Australian, State and Territory Governments should enhance the National Water Initiative to align with this recommendation.

The Australian Government agrees in-principle with this recommendation.

The CEWH is a statutory office holder, whose functions are defined in legislation. They manage a large portfolio of environmental water – entitlements with annual allocations that are acquired through the Australian Government’s investment in water-saving infrastructure and strategic water purchasing throughout the irrigation districts of the Murray-Darling Basin.

The CEWH operates with a high degree of statutory independence under the legal framework established in the Water Act. Decisions about the trade and use of Commonwealth environmental water are not subject to the direction of the Minister. The CEWH is responsible for the day to day management of the Commonwealth’s environmental water holdings and makes the judgement (within the bounds of the legal framework) about how Commonwealth environmental water holdings can be best used, carried over or traded to conserve and protect the Basin’s environmental assets. This judgement is exercised subject to the Public Governance, Performance and Accountability Act 2013, which requires the efficient and effective use of Commonwealth resources.

RECOMMENDATION 5.4

Australian, State and Territory Governments should ensure there are clear roles and responsibilities for managing environmental water in water resources that are shared across jurisdictions, with no duplication.

Consistent with this principle, The Living Murray program should be wound down as there is no clear rationale for its continued existence in the context of the Basin Plan. Each Basin jurisdiction should manage its share of former Living Murray entitlements as part of its broader portfolio of held environmental water. The Murray-Darling Basin Authority should complete the divestment of its holdings.

The Australian Government agrees in-principle with this recommendation.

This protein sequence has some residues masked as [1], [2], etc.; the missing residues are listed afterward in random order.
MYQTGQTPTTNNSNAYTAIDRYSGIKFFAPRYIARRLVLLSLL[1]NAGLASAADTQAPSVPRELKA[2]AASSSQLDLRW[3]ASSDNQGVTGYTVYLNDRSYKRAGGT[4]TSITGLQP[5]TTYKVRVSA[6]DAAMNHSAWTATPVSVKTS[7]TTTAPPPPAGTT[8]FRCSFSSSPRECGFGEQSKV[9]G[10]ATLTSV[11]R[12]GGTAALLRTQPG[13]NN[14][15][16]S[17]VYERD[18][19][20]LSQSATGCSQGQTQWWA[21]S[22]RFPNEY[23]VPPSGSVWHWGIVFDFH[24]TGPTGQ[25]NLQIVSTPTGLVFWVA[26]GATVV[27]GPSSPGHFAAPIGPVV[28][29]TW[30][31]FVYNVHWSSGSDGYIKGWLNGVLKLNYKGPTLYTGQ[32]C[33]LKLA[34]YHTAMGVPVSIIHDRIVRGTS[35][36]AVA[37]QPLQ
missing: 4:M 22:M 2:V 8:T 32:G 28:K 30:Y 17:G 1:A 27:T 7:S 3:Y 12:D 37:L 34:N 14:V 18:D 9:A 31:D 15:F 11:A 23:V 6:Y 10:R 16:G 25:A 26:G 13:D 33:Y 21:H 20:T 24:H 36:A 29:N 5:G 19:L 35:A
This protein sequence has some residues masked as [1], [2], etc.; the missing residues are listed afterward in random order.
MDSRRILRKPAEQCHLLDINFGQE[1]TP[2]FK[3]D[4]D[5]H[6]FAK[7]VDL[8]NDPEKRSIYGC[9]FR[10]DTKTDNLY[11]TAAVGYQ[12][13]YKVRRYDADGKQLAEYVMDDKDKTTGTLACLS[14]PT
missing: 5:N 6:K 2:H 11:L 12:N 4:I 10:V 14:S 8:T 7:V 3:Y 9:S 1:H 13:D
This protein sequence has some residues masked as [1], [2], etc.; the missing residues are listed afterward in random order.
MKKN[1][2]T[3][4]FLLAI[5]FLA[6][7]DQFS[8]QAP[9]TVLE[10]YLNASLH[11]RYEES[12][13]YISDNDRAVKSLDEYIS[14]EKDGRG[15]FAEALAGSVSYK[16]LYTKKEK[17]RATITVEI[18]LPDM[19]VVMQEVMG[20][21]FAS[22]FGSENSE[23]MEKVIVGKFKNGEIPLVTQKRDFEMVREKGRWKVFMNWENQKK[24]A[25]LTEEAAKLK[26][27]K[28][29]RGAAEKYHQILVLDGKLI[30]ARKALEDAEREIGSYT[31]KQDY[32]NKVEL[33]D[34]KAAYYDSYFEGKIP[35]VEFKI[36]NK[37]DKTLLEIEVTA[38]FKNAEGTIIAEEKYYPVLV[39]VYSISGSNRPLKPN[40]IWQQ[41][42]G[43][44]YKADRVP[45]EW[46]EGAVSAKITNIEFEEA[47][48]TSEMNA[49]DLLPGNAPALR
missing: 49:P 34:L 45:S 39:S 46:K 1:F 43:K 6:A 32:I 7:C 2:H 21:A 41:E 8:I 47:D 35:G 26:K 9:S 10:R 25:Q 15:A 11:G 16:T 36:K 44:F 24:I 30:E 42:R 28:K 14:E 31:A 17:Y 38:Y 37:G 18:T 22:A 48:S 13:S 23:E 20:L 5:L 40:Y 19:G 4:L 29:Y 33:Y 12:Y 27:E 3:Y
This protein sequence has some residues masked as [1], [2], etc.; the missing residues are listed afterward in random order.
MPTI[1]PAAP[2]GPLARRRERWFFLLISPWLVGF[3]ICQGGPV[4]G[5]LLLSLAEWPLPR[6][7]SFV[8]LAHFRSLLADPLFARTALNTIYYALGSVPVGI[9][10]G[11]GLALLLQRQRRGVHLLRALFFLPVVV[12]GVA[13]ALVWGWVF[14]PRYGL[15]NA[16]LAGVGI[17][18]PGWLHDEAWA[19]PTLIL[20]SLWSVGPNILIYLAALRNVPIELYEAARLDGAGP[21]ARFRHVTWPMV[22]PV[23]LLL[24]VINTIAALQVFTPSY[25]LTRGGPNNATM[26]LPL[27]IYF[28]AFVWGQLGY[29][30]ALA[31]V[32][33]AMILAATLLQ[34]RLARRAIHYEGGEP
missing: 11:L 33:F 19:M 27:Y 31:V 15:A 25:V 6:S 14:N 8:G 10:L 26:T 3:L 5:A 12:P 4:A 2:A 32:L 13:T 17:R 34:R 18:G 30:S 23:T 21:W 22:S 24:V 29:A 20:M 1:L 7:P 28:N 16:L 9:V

The MDBA and the jurisdictions are working to achieve efficient and effective environmental water management with clear roles and responsibilities, and no gaps or duplication. The Commonwealth Environmental Water Holder is similarly working with state agencies to reduce duplication and coordinate watering activities whilst ensuring required environmental outcomes are being achieved.

The Living Murray Initiative and its governance arrangements, environmental water portfolio, icon site management and monitoring, and Indigenous Partnerships programs, have been progressively transitioning under the Basin Plan. The complex nature of the initiative and its relationship with the Sustainable Diversion Limits (SDL) adjustment mean that transition is being undertaken carefully and appropriately. While MDBA is divesting the Living Murray entitlements it holds back to the states, disbanding the portfolio requires further consideration, including the long-term home of the various components of the initiative.  The best timing for this consideration is likely to be post 2024, once the reconciliation of the SDL adjustment mechanism are known.

RECOMMENDATION 5.5

Over time, the Australian Government should devolve the management of Commonwealth environmental water to the lowest practicable level in situations where:

  • the environmental water could be effectively managed by an accountable local or state and territory partner
  • the involvement of the Commonwealth Environmental Water Holder is not required to achieve whole-of-basin outcomes, including by managing trade-offs between catchments and jurisdictions.